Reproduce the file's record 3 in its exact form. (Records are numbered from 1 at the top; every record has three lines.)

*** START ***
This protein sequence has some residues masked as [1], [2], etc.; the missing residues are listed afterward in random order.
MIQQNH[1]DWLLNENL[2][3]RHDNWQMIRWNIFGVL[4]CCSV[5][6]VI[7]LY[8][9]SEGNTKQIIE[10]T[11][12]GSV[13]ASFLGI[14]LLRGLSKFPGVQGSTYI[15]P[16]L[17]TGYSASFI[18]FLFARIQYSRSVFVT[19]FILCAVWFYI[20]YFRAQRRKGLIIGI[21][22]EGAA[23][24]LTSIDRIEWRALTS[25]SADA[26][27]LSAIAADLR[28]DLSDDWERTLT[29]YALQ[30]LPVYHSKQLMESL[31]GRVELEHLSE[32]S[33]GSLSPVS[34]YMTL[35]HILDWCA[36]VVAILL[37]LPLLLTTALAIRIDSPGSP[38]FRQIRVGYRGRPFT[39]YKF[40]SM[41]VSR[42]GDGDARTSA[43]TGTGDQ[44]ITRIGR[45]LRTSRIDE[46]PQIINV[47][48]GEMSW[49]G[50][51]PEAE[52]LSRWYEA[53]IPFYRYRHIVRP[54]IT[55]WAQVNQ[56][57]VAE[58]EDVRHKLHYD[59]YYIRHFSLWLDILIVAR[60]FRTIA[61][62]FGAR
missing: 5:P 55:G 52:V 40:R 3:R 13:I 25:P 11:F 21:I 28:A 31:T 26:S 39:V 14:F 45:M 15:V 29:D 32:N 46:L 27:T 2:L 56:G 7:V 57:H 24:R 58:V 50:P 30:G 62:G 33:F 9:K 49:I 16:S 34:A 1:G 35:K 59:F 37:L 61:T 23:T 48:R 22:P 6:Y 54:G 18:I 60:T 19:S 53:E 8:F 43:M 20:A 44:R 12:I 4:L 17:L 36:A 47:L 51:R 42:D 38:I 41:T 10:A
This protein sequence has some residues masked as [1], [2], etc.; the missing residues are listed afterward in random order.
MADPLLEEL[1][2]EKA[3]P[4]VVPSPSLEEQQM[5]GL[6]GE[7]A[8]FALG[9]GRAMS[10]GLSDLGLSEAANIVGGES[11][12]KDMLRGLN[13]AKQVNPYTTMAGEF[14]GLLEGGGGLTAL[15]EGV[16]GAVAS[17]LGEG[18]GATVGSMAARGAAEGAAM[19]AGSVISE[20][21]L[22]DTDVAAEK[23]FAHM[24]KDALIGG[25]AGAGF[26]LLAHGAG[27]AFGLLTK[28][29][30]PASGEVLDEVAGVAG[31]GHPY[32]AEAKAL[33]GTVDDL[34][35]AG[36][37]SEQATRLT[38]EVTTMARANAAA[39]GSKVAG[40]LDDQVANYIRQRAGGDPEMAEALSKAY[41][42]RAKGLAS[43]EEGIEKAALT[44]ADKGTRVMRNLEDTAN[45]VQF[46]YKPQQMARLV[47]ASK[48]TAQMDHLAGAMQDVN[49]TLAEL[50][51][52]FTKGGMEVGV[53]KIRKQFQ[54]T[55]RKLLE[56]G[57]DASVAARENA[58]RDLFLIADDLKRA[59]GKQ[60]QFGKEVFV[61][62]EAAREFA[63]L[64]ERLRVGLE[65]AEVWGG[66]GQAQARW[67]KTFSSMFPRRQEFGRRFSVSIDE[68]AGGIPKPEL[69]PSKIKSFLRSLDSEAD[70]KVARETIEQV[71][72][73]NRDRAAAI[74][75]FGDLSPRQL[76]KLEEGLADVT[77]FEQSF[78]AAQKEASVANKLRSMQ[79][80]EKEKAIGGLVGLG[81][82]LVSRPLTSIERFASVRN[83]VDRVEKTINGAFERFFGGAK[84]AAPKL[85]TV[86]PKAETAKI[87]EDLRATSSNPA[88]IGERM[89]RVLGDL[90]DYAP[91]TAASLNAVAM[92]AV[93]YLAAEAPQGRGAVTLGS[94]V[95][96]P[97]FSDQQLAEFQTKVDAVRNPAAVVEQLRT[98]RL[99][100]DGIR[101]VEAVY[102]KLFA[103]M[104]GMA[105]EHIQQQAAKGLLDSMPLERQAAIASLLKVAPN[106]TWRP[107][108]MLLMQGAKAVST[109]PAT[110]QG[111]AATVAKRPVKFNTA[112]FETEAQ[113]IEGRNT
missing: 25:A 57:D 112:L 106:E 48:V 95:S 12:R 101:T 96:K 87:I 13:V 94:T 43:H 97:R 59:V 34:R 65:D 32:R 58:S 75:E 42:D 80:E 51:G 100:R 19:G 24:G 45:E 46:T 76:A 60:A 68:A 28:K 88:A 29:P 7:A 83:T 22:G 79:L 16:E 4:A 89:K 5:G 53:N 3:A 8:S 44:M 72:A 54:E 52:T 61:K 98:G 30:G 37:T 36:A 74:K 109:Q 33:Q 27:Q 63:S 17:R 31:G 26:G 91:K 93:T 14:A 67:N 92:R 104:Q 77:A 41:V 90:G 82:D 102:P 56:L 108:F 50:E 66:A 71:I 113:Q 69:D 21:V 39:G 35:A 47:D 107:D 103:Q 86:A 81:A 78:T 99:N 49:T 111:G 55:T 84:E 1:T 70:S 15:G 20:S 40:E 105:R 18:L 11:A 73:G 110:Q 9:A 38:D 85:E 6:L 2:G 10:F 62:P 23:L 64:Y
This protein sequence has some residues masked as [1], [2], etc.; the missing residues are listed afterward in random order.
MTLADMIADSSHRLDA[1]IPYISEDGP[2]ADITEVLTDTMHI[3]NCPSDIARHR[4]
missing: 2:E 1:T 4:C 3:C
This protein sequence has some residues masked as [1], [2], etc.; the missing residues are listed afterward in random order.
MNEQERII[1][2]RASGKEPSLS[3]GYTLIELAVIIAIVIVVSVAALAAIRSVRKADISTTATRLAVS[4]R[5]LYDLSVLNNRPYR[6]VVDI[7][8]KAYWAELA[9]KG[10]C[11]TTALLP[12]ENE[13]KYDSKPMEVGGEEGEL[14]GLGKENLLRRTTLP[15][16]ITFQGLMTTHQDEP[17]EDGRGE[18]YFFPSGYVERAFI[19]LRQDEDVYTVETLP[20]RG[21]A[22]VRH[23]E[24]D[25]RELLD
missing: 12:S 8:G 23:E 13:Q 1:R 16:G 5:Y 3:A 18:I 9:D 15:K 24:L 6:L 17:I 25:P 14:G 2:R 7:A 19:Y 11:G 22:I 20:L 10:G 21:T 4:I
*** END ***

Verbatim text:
This protein sequence has some residues masked as [1], [2], etc.; the missing residues are listed afterward in random order.
MTLADMIADSSHRLDA[1]IPYISEDGP[2]ADITEVLTDTMHI[3]NCPSDIARHR[4]
missing: 2:E 1:T 4:C 3:C